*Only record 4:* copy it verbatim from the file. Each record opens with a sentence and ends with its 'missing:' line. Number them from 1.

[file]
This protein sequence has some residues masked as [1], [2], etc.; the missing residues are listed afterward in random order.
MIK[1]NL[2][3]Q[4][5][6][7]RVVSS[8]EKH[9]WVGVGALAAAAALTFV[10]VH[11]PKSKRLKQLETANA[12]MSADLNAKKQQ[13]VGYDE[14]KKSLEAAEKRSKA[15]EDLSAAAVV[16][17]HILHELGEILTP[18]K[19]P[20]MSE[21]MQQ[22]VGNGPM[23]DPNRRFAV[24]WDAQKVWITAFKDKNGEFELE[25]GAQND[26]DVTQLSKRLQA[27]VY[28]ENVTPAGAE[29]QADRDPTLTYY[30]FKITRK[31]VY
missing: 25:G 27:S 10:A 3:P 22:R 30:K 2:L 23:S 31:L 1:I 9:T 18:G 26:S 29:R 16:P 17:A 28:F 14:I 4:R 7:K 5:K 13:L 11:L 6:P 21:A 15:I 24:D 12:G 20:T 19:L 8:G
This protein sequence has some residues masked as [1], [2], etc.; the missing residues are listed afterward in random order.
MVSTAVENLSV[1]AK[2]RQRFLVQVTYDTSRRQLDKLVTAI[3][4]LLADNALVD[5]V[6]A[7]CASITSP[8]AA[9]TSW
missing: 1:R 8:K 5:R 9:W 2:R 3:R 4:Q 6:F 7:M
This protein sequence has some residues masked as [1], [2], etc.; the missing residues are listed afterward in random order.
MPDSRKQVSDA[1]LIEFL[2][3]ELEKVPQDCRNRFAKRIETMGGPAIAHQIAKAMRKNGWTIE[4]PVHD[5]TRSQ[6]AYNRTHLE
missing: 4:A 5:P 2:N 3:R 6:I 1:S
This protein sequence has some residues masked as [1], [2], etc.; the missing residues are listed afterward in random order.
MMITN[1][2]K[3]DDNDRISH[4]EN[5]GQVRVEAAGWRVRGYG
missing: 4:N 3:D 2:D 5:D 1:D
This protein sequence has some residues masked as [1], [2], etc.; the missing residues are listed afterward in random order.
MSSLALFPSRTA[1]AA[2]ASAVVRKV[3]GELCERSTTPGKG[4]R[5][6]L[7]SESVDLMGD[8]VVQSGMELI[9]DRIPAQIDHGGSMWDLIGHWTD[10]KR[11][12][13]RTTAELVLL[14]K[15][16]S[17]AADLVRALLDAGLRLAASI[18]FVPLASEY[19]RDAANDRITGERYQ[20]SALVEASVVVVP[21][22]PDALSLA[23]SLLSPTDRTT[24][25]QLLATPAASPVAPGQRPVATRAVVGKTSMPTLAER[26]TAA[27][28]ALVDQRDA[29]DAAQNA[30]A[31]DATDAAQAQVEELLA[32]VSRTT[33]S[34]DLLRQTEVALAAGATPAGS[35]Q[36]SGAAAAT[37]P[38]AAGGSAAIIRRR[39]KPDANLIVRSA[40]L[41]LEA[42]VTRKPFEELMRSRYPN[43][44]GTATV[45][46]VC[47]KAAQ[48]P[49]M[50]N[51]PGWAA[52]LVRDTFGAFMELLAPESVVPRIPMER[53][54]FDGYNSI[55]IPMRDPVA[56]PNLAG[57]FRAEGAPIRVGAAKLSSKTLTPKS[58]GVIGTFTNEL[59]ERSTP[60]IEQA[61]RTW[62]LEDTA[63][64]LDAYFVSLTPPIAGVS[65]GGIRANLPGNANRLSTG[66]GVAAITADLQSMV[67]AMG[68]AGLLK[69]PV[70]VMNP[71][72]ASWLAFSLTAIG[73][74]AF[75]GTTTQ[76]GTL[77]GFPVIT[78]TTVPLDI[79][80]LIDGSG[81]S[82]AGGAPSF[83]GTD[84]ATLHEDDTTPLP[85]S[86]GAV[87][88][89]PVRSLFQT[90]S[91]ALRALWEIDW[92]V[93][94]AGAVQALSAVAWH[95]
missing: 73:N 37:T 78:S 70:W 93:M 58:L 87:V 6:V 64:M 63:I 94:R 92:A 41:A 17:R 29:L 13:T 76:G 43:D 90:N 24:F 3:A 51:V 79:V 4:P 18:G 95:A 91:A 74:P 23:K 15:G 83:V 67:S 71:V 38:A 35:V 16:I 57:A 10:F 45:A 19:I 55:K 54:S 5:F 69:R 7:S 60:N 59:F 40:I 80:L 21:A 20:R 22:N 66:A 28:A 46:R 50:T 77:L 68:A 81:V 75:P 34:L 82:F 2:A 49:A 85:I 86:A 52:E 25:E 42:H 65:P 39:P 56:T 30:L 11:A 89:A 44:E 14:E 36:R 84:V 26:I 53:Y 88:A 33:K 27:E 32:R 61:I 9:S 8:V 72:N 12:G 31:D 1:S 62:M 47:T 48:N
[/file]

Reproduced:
This protein sequence has some residues masked as [1], [2], etc.; the missing residues are listed afterward in random order.
MMITN[1][2]K[3]DDNDRISH[4]EN[5]GQVRVEAAGWRVRGYG
missing: 4:N 3:D 2:D 5:D 1:D